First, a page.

In the West, Climate and Energy Policy Is Water Policy
Dan Grossman and Bart Miller
As the West continues to struggle with a decade-long drought, declining river flows have left major storage reservoirs--like Powell and Mead--only 55% full. Whether these important storage vessels will ever be full again is in question as scientists are concluding that the extended droughts of the past may become the norm of the future. So what should we do about this bleak situation?
If we are serious about avoiding the biggest looming crisis of meeting the water needs of the West, we have to understand the energy-water connection and advance clean energy solutions.
A well-designed national climate and clean energy policy is vital to safeguarding the West's water resources--the lifeline of the West's economy and environment. The U.S. Senate must take action to curb carbon pollution. That's a critical step to ensure westerners continue to have clean, safe, reliable water supplies for the future.
The next few weeks are a key window of opportunity. Within that time, the U.S. Senate will make critical decisions that will determine--for many years to come--how our country utilizes our energy resources and revitalizes our economy. The stakes could not be higher. Water is the essential ingredient of life in the West, where we depend on scarce supplies for drinking water, to grow food that feeds our communities, to support a large and growing recreational economy, sustain the environment, and maintain our quality of life.
At the Western Governor's Association meeting last month, Montana's Governor Schweitzer said, "the demand for water across the West is beginning to outstrip supplies, and states have no time to waste in averting a potential crisis." His sentiment is shared by water managers, engineers, irrigators, and millions of others all across the West.
National climate and clean energy polices will play an important role in guiding our energy choices towards more sustainable options. Our energy choices have significant carbon and water implications. Traditional fossil fuel power plants have a large carbon footprint--thus contributing to climate change--and they consume lots of water. Most renewable sources of energy use no freshwater and emit zero carbon.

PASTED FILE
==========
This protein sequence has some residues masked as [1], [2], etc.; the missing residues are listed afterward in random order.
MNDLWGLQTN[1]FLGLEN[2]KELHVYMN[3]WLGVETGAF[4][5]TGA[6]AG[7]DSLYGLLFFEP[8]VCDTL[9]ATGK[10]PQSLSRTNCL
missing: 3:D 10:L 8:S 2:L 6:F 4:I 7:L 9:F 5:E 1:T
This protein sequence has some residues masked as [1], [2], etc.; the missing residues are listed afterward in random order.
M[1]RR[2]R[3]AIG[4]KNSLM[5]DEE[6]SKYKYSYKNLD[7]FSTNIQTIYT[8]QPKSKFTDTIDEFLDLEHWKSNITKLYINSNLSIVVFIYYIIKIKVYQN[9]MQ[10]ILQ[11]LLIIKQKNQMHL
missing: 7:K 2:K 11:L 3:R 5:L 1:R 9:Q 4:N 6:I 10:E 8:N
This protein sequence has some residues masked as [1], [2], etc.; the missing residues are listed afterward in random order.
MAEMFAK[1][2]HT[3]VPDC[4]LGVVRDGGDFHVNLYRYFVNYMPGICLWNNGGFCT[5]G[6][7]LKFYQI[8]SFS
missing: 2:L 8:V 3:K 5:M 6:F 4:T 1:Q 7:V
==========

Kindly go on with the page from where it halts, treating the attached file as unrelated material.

The figures are compelling - thermoelectric power plants in just 5 southwestern states (CO, AZ, NM, NV, and UT) now consume nearly 300 million gallons of water a day - enough water to meet the consumptive use of the cities of Denver, Albuquerque, and Phoenix, combined. Oil shale, if developed as a transportation fuel, could impose a heavy burden on the water resources of northwestern Colorado, driving it from an agricultural economy to an industrial one.
In contrast, energy efficiency and many forms of renewable energy--such as wind power and solar photovoltaics--use little or no water. And the West sits at the center of tremendous renewable resources. Arizona, New Mexico, Utah, and Nevada are a hotbed for solar power. Colorado and Wyoming have tremendous wind resources. And many states have geothermal potential.
Westerners are pursuing innovative solutions today, and would be further compelled to action by national climate and clean energy policies. For example, Colorado's 2010 Clean Air-Clean Jobs Act will transition Colorado's oldest, dirtiest coal plants to cleaner sources of energy, and in the process, may free up water now used by the coal plants to instead sustain a reach of the South Platte River that is an important ribbon of life just west of the Rocky Mountain Arsenal National Wildlife Refuge in north Denver. Transitioning from carbon- and water-intensive sources of energy to clean renewable sources not only protects our air quality, health, and environment, but can also free up new water supplies for the region.
Among other benefits of federal policy, creating an environment of regulatory certainty will enable businesses to invest and innovate on an even playing field. Limiting carbon pollution will provide the most durable, efficient incentive for investments in cleaner energy -- thus leveraging innovation by the private sector, and unleashing lasting investments in a more efficient, stronger economy.
The President's and Senate's strong leadership in putting in place a durable national climate and clean energy policy is essential. Now is the time for action. Our businesses and our nation are poised to lead the race to clean energy innovation in the global marketplace - but we need well-designed policies to ensure strategic investments that protect our environment and strengthen our economy.
Climate and clean energy legislation will accelerate the solutions we need to meet our future needs and maintain the West's prosperity. Renewable energy, energy efficiency, water conservation, water re-use, and finding innovative strategies for transitioning away from the dirtiest, water-thirsty power plants in the region - these are all part of the picture.
These key messages delivered and explained in new report, Protecting the Lifeline of the West: How Climate and Clean Energy Policies Can Safeguard Water, written by Environmental Defense Fund and Western Resource Advocates. It gives more details about why, in the West, climate and clean energy policy is water policy - and why we need the Senate to pass a strong climate and clean energy bill now.